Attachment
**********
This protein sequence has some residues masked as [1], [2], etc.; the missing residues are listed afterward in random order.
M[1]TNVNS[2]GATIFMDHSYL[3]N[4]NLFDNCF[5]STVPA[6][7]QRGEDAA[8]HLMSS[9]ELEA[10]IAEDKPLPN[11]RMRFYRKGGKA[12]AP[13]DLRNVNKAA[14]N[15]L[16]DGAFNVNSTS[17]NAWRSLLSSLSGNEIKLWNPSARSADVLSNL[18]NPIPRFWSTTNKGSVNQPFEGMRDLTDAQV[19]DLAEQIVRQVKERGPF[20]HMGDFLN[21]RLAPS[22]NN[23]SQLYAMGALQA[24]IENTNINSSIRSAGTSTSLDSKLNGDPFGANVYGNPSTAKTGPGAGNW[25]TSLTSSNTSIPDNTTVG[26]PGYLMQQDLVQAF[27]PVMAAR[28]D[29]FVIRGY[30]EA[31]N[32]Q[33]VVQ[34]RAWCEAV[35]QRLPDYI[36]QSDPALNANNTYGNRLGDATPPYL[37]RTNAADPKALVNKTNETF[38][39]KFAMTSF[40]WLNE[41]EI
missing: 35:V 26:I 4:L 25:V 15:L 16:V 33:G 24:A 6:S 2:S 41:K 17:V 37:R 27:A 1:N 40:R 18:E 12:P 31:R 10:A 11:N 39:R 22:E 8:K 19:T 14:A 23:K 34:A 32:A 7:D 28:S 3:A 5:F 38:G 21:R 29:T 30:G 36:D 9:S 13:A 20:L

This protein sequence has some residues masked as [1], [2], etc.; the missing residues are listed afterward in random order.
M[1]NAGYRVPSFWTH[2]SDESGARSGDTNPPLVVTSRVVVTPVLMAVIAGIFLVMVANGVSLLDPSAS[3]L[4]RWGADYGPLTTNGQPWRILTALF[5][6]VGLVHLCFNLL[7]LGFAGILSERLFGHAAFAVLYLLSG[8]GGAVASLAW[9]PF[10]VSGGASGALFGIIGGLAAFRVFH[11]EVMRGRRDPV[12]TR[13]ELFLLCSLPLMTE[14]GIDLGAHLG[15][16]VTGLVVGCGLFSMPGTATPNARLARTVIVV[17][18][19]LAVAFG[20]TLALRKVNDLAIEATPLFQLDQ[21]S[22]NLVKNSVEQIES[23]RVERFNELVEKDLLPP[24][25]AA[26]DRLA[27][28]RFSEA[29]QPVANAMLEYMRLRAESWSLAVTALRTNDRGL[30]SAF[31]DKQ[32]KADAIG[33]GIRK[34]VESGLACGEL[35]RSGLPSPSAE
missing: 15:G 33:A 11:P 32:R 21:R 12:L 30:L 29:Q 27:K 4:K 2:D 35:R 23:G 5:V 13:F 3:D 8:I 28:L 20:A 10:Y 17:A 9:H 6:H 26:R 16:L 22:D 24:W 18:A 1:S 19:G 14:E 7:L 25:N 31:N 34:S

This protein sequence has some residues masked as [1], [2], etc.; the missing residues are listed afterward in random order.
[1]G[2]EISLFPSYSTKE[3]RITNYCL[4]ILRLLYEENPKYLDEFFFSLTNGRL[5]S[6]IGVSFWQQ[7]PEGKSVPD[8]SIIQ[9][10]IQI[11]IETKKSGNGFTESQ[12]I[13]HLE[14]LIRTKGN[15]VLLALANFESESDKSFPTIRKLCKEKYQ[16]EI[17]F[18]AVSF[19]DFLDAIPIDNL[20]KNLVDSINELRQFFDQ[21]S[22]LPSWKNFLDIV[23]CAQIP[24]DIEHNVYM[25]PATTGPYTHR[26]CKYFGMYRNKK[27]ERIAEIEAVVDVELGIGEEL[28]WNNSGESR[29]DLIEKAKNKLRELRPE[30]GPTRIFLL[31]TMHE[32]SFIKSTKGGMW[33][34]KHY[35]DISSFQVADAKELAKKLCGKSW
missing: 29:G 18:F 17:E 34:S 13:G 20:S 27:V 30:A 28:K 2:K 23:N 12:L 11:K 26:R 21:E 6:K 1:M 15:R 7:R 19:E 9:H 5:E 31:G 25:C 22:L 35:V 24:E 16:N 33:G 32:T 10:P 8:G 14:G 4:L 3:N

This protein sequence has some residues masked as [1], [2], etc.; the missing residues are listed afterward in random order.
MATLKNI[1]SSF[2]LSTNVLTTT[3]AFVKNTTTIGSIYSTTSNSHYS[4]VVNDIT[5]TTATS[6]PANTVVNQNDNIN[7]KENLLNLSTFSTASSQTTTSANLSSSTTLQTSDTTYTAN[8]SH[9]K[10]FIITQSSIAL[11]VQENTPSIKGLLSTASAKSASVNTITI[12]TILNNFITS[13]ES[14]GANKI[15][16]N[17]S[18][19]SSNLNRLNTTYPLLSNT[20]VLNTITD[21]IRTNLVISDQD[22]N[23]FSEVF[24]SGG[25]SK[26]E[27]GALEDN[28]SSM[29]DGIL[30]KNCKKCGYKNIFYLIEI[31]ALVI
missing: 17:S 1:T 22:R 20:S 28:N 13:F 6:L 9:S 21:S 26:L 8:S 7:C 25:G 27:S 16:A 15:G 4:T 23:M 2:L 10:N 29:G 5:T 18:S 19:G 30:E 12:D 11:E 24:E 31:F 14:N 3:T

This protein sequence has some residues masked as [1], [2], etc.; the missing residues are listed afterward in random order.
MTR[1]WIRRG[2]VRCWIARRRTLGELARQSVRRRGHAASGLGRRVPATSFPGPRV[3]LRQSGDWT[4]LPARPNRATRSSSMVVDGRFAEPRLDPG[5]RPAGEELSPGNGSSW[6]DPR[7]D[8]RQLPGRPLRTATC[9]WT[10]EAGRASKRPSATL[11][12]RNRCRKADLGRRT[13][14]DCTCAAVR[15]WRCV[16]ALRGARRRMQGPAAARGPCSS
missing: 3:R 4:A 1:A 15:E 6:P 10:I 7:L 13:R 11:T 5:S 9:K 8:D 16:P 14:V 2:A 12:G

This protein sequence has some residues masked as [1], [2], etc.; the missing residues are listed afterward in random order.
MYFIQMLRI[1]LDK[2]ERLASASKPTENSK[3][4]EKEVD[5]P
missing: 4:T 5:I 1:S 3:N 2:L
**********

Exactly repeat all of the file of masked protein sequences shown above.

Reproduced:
This protein sequence has some residues masked as [1], [2], etc.; the missing residues are listed afterward in random order.
M[1]TNVNS[2]GATIFMDHSYL[3]N[4]NLFDNCF[5]STVPA[6][7]QRGEDAA[8]HLMSS[9]ELEA[10]IAEDKPLPN[11]RMRFYRKGGKA[12]AP[13]DLRNVNKAA[14]N[15]L[16]DGAFNVNSTS[17]NAWRSLLSSLSGNEIKLWNPSARSADVLSNL[18]NPIPRFWSTTNKGSVNQPFEGMRDLTDAQV[19]DLAEQIVRQVKERGPF[20]HMGDFLN[21]RLAPS[22]NN[23]SQLYAMGALQA[24]IENTNINSSIRSAGTSTSLDSKLNGDPFGANVYGNPSTAKTGPGAGNW[25]TSLTSSNTSIPDNTTVG[26]PGYLMQQDLVQAF[27]PVMAAR[28]D[29]FVIRGY[30]EA[31]N[32]Q[33]VVQ[34]RAWCEAV[35]QRLPDYI[36]QSDPALNANNTYGNRLGDATPPYL[37]RTNAADPKALVNKTNETF[38][39]KFAMTSF[40]WLNE[41]EI
missing: 35:V 26:I 4:L 25:V 15:L 16:V 33:G 24:A 6:S 2:S 41:K 17:V 37:R 27:A 1:N 40:R 18:E 12:P 31:R 10:A 11:N 39:R 22:E 8:K 19:T 14:A 23:K 34:A 32:A 7:D 28:S 3:A 5:F 38:G 21:R 29:T 30:G 36:D 9:S 13:A 20:L

This protein sequence has some residues masked as [1], [2], etc.; the missing residues are listed afterward in random order.
M[1]NAGYRVPSFWTH[2]SDESGARSGDTNPPLVVTSRVVVTPVLMAVIAGIFLVMVANGVSLLDPSAS[3]L[4]RWGADYGPLTTNGQPWRILTALF[5][6]VGLVHLCFNLL[7]LGFAGILSERLFGHAAFAVLYLLSG[8]GGAVASLAW[9]PF[10]VSGGASGALFGIIGGLAAFRVFH[11]EVMRGRRDPV[12]TR[13]ELFLLCSLPLMTE[14]GIDLGAHLG[15][16]VTGLVVGCGLFSMPGTATPNARLARTVIVV[17][18][19]LAVAFG[20]TLALRKVNDLAIEATPLFQLDQ[21]S[22]NLVKNSVEQIES[23]RVERFNELVEKDLLPP[24][25]AA[26]DRLA[27][28]RFSEA[29]QPVANAMLEYMRLRAESWSLAVTALRTNDRGL[30]SAF[31]DKQ[32]KADAIG[33]GIRK[34]VESGLACGEL[35]RSGLPSPSAE
missing: 15:G 33:A 11:P 32:R 21:R 12:L 30:L 29:Q 27:K 4:K 2:D 35:R 23:G 5:V 13:F 3:D 8:I 28:L 20:A 10:Y 17:A 9:H 6:H 26:R 16:L 22:D 24:W 18:A 1:S 19:G 14:E 7:L 25:N 31:N 34:S

This protein sequence has some residues masked as [1], [2], etc.; the missing residues are listed afterward in random order.
[1]G[2]EISLFPSYSTKE[3]RITNYCL[4]ILRLLYEENPKYLDEFFFSLTNGRL[5]S[6]IGVSFWQQ[7]PEGKSVPD[8]SIIQ[9][10]IQI[11]IETKKSGNGFTESQ[12]I[13]HLE[14]LIRTKGN[15]VLLALANFESESDKSFPTIRKLCKEKYQ[16]EI[17]F[18]AVSF[19]DFLDAIPIDNL[20]KNLVDSINELRQFFDQ[21]S[22]LPSWKNFLDIV[23]CAQIP[24]DIEHNVYM[25]PATTGPYTHR[26]CKYFGMYRNKK[27]ERIAEIEAVVDVELGIGEEL[28]WNNSGESR[29]DLIEKAKNKLRELRPE[30]GPTRIFLL[31]TMHE[32]SFIKSTKGGMW[33][34]KHY[35]DISSFQVADAKELAKKLCGKSW
missing: 29:G 18:F 17:E 34:S 13:G 20:S 27:V 30:A 28:K 2:K 23:N 12:L 11:K 26:R 21:E 6:K 1:M 15:R 7:R 19:E 9:H 5:E 31:G 25:C 22:L 35:V 24:E 16:N 33:G 32:T 10:P 8:G 14:G 4:L 3:N

This protein sequence has some residues masked as [1], [2], etc.; the missing residues are listed afterward in random order.
MATLKNI[1]SSF[2]LSTNVLTTT[3]AFVKNTTTIGSIYSTTSNSHYS[4]VVNDIT[5]TTATS[6]PANTVVNQNDNIN[7]KENLLNLSTFSTASSQTTTSANLSSSTTLQTSDTTYTAN[8]SH[9]K[10]FIITQSSIAL[11]VQENTPSIKGLLSTASAKSASVNTITI[12]TILNNFITS[13]ES[14]GANKI[15][16]N[17]S[18][19]SSNLNRLNTTYPLLSNT[20]VLNTITD[21]IRTNLVISDQD[22]N[23]FSEVF[24]SGG[25]SK[26]E[27]GALEDN[28]SSM[29]DGIL[30]KNCKKCGYKNIFYLIEI[31]ALVI
missing: 17:S 1:T 22:R 20:S 28:N 13:F 6:L 9:S 21:S 26:L 8:S 7:C 25:G 27:S 16:A 15:G 4:T 23:M 2:L 10:N 29:G 5:T 18:S 19:G 30:E 12:D 11:E 24:E 31:F 14:N 3:T

This protein sequence has some residues masked as [1], [2], etc.; the missing residues are listed afterward in random order.
MTR[1]WIRRG[2]VRCWIARRRTLGELARQSVRRRGHAASGLGRRVPATSFPGPRV[3]LRQSGDWT[4]LPARPNRATRSSSMVVDGRFAEPRLDPG[5]RPAGEELSPGNGSSW[6]DPR[7]D[8]RQLPGRPLRTATC[9]WT[10]EAGRASKRPSATL[11][12]RNRCRKADLGRRT[13][14]DCTCAAVR[15]WRCV[16]ALRGARRRMQGPAAARGPCSS
missing: 3:R 4:A 1:A 15:E 6:P 10:I 7:L 13:R 11:T 5:S 9:K 8:D 16:P 14:V 2:A 12:G

This protein sequence has some residues masked as [1], [2], etc.; the missing residues are listed afterward in random order.
MYFIQMLRI[1]LDK[2]ERLASASKPTENSK[3][4]EKEVD[5]P
missing: 4:T 5:I 1:S 3:N 2:L